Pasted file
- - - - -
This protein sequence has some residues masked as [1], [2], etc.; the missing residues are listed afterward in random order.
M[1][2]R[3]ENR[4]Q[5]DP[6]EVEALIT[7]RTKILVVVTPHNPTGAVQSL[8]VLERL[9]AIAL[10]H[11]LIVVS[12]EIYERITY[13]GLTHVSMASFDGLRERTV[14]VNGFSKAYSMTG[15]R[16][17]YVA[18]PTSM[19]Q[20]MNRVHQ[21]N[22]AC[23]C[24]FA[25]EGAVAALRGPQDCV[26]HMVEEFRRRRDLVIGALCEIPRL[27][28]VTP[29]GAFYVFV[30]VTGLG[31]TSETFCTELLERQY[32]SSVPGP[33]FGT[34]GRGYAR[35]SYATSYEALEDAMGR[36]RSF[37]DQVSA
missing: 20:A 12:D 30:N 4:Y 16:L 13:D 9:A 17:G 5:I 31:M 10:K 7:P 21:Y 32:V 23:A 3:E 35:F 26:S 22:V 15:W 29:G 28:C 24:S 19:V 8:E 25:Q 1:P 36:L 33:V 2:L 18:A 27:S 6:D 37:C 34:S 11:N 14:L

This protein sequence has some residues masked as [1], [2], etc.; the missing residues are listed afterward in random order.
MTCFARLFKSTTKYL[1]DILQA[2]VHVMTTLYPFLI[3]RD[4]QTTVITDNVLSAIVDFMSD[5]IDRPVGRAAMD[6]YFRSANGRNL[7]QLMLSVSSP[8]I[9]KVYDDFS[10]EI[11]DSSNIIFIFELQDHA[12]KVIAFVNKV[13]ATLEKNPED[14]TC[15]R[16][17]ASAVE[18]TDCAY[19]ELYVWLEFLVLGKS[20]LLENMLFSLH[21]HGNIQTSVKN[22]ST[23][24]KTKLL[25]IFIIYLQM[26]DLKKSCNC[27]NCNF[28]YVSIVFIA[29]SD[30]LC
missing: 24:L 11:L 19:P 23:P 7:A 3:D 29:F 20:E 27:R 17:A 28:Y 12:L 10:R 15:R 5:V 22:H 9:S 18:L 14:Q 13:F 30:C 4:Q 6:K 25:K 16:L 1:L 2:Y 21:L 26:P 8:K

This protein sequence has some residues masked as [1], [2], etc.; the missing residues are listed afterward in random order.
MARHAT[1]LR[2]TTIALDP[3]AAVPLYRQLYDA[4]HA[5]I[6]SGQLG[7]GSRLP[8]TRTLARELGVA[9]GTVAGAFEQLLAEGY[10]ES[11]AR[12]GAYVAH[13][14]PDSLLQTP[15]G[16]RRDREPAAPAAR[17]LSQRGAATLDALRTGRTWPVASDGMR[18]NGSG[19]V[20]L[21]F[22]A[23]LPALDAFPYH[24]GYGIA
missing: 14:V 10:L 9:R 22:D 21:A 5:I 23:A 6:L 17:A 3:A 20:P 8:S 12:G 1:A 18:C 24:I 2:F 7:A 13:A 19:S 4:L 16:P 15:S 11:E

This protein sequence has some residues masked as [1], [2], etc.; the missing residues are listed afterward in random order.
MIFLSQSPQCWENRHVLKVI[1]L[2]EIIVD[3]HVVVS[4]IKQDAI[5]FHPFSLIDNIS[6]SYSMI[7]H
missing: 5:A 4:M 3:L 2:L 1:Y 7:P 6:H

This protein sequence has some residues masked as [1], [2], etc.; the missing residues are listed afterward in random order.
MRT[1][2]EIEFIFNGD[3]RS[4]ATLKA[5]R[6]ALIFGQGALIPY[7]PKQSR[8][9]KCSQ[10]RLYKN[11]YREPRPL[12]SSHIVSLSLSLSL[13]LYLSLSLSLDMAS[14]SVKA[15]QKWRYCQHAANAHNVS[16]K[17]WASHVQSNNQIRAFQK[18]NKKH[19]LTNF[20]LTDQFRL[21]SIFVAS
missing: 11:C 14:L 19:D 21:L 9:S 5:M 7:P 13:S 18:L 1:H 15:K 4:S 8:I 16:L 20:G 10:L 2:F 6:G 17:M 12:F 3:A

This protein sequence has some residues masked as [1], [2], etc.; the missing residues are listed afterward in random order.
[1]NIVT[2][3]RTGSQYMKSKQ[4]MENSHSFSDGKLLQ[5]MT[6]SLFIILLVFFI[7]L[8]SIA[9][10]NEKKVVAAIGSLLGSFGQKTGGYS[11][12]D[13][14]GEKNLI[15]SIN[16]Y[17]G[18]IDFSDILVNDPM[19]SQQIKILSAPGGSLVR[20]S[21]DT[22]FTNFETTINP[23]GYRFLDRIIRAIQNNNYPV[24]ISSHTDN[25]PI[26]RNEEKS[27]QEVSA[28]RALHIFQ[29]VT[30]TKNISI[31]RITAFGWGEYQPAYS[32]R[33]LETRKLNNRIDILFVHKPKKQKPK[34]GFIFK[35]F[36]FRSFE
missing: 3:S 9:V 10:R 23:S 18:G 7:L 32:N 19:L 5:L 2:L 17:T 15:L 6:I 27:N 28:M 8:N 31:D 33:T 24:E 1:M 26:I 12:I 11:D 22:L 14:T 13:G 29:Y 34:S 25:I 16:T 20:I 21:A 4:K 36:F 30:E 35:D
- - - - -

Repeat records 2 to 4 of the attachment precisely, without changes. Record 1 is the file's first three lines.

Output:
This protein sequence has some residues masked as [1], [2], etc.; the missing residues are listed afterward in random order.
MTCFARLFKSTTKYL[1]DILQA[2]VHVMTTLYPFLI[3]RD[4]QTTVITDNVLSAIVDFMSD[5]IDRPVGRAAMD[6]YFRSANGRNL[7]QLMLSVSSP[8]I[9]KVYDDFS[10]EI[11]DSSNIIFIFELQDHA[12]KVIAFVNKV[13]ATLEKNPED[14]TC[15]R[16][17]ASAVE[18]TDCAY[19]ELYVWLEFLVLGKS[20]LLENMLFSLH[21]HGNIQTSVKN[22]ST[23][24]KTKLL[25]IFIIYLQM[26]DLKKSCNC[27]NCNF[28]YVSIVFIA[29]SD[30]LC
missing: 24:L 11:L 19:P 23:P 7:A 3:D 29:F 20:E 27:R 17:A 28:Y 12:L 10:R 15:R 5:V 22:H 9:S 18:L 14:Q 13:F 30:C 4:Q 6:K 25:K 16:L 1:L 2:Y 21:L 26:P 8:K

This protein sequence has some residues masked as [1], [2], etc.; the missing residues are listed afterward in random order.
MARHAT[1]LR[2]TTIALDP[3]AAVPLYRQLYDA[4]HA[5]I[6]SGQLG[7]GSRLP[8]TRTLARELGVA[9]GTVAGAFEQLLAEGY[10]ES[11]AR[12]GAYVAH[13][14]PDSLLQTP[15]G[16]RRDREPAAPAAR[17]LSQRGAATLDALRTGRTWPVASDGMR[18]NGSG[19]V[20]L[21]F[22]A[23]LPALDAFPYH[24]GYGIA
missing: 14:V 10:L 9:R 22:D 21:A 5:I 23:A 6:L 17:A 3:A 20:P 8:S 12:G 1:A 18:C 24:I 2:F 7:A 13:A 19:S 4:L 16:P 15:S 11:E

This protein sequence has some residues masked as [1], [2], etc.; the missing residues are listed afterward in random order.
MIFLSQSPQCWENRHVLKVI[1]L[2]EIIVD[3]HVVVS[4]IKQDAI[5]FHPFSLIDNIS[6]SYSMI[7]H
missing: 5:A 4:M 3:L 2:L 1:Y 7:P 6:H